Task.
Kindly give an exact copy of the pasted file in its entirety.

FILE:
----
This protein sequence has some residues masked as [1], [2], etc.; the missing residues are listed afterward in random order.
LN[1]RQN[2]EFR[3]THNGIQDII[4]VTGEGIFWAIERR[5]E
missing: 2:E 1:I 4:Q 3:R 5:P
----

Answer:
This protein sequence has some residues masked as [1], [2], etc.; the missing residues are listed afterward in random order.
LN[1]RQN[2]EFR[3]THNGIQDII[4]VTGEGIFWAIERR[5]E
missing: 2:E 1:I 4:Q 3:R 5:P